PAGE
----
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Dr Mark Fendrick on the Importance of Low, No Cost Sharing in HIV Care, Other Public Health Issues

A. Mark Fendrick, MD, professor of Medicine in the School of Medicine, professor of Health Management and Policy in the School of Public Health, and director of the VBID Center at the University of Michigan, discusses how low or no cost sharing for high-value services is particularly important for public health issues or epidemics, such as HIV.


A. Mark Fendrick, MD, professor of Medicine in the School of Medicine, professor of Health Management and Policy in the School of Public Health, and director of the VBID Center at the University of Michigan, discusses how low or no cost sharing for high-value services is particularly important for public health issues or epidemics, such as HIV.

How is low/no cost sharing for high-value services particularly important for public health issues or epidemics, such as HIV, where there is often access issues for those affected?

My mother always said, “I can’t believe you had to spend $1 million to show that if you make people pay more for something they’ll buy less of it,” and as we move through value-based insurance design, now almost on 20 years, we’ve also shown that if we reduce barriers—financial and otherwise—to high-value care, people will use more of these services more often. It’s important to note that when you make something free, it doesn’t mean that 100% of the people who should be getting the care, whether it be HIV testing or PrEP [pre-exposure prophylaxis] or mammograms or hepatitis C screening, to 100%.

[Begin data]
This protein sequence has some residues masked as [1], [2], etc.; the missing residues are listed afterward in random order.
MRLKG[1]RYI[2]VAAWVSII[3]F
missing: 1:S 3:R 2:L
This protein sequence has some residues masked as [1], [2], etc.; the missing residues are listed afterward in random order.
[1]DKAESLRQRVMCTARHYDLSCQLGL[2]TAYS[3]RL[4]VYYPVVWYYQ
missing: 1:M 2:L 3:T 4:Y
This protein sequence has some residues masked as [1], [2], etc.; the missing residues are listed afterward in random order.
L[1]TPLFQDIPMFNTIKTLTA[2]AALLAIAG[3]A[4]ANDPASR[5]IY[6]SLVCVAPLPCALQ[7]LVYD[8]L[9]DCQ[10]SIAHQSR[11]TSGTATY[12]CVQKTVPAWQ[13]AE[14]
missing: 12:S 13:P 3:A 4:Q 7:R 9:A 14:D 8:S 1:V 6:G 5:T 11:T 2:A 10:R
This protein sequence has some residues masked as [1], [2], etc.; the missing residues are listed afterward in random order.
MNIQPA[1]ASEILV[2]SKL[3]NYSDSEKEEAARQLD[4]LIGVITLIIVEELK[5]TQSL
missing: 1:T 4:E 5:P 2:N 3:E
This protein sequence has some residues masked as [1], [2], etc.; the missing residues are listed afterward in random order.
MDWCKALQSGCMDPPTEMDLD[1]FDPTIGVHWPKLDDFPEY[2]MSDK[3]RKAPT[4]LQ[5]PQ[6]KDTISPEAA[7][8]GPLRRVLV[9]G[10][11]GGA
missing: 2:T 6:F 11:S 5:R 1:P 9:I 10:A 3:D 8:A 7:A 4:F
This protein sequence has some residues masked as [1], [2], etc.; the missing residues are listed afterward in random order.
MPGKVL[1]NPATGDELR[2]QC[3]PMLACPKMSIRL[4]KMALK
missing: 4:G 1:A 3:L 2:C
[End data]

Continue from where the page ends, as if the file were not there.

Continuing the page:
We do know that as we’ve studied the evaluations of decreased cost sharing for high-value services, the rates of these services go up. But, they go up in a modest way. They don’t get anywhere near where I’d hope, meaning that we need not only cost-sharing reform but healthcare literacy issues, access, and many other levers we think we should pull to ultimately spend more money to get more folks the services we know will make them healthier. And the way we figured out to pay for these efforts is to attack the estimated $1 trillion in healthcare spending in the US that doesn’t make Americans any healthier.

It’s very fortunate for me and maybe unfortunate for the payers that there is such an excess of low-value care in this country. And luckily enough for us, everyone agrees there’s enough money in the system, we just spend it in the wrong places, and hopefully we’ll spend more on preventive care services like those covered by Section 2713 and HIV screening and PrEP, specifically, and less hopefully on those low-value services that have been identified by the task force as D rated or those identified by the Choosing Wisely Campaign.

 
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